The change in arbitration dates have a small benefit: with so many free agents, it means the Giants will know two weeks sooner which free agents they can expect to return, so they know how much outside shopping will have to continue.  It also means two less weeks of bellyaching and speculation over Barry Bonds' next move.

Changes to take place in 2007

1.     Type A free agents will be classified as the Top 20 percent of each position (rather than 30 percent), and Type B free agents will be classified as the next Top 20 percent (moved to the 21st to 40th percentiles from the 31st to 50th percentiles)

This change could have effects positive and negative both ways and help a lot of teams.  But with several pending Free Agents who are borderline Type A free agents, the decision not to change the right away could possibly give the Giants one or two more of the valuable Type A free agents (Which gain the team two draft picks), so clearly the move to hold off on this change for a year helps the Giants in their big free agent season.

But that's not all.  By having this change take effect next year, this helps the Giants more.  The post 2007 free agent market will be a big hitter's market, and could be a big deal for the Giants to take part in.  By shaving off 10% of the players who potentially could force the Giants to give up picks, the Giants may end up with an extra pick next year.

As good as this news is for the Giants, news gets even better.

Amateur Draft Changes

1. Clubs that fail to sign a pick in the Top 3 rounds will receive compensation the next year.  Picks in the first or second rounds that are not signed will now earn the team the same pick in the subsequent draft.  A 3rd round pick that goes unsigned will now earn a pick in a new sandwich round between the 3rd and 4th rounds.  Formerly, an unsigned first round pick would earn the team a pick at the end of the sandwich round.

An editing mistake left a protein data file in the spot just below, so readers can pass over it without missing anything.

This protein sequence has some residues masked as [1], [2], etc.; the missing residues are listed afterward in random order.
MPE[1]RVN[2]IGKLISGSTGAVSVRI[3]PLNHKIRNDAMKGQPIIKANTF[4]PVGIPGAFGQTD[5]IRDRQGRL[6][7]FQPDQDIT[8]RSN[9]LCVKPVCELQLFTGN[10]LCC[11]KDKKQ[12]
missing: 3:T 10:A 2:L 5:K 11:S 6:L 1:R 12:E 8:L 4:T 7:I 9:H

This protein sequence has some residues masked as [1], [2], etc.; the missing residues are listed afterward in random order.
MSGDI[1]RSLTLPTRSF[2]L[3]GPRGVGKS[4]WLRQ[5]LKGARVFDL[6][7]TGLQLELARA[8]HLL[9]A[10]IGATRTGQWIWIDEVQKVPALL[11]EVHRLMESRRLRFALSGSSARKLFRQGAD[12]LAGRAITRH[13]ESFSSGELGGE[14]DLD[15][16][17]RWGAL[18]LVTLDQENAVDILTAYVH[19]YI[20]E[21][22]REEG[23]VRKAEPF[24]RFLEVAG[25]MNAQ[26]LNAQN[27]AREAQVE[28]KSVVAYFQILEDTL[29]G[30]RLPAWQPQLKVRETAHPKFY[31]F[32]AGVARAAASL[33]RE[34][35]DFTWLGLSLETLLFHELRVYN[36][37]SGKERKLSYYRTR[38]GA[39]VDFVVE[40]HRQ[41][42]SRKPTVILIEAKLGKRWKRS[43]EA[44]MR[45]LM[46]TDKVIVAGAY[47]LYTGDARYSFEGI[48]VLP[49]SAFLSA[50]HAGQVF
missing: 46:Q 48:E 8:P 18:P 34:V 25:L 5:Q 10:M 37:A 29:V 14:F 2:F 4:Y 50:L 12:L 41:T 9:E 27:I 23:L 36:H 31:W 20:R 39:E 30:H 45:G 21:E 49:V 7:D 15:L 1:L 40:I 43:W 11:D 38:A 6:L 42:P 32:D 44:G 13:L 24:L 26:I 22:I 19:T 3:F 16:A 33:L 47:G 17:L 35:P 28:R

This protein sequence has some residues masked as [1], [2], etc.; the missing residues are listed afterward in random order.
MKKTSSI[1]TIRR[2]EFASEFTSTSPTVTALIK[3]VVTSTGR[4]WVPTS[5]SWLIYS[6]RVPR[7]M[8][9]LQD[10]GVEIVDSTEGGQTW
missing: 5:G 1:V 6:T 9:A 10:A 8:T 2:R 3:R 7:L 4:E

Signability has been a keyword in the amateur draft for years, and a dreaded and misunderstood word for fans.  But when a team could lose a top pick, even the #1 overall, and instead get a pick in the late 30's or 40's the next year, if they don't give into a draftee's demands, it gives a player huge bargaining power and a team a good reason to not risk it.

Now a team that can't sign a first round pick will get the same pick the following year.  While a postponement isn't a good thing, it gives the teams more flexibility in negotiations and takes a ton of leverage from the draftees, and this could help drive down signing bonuses.  It could also give teams tentative to sign players who may demand a lot of money a better safety net in taking a risk on a high-talent, high-risk player, something most fans would like to see.

2.     The period of time before a player must be protected from the Rule 5 Draft is changed from 3-4 years from first minor league season to 4-5 years from year of signing.

This may be the most beneficial change in the Giants favor.  G.M. Brian Sabean's roster management was heavily questioned last year after he questionably added two players to the 40 man roster to protect them from being taken in the Rule 5 draft, despite the players having little success at low levels in the minors with injury questions.  The result was the Giants not having room for the free agents they needed in the majors, and a loss of 3 promising players, including potential utility man Angel Chavez.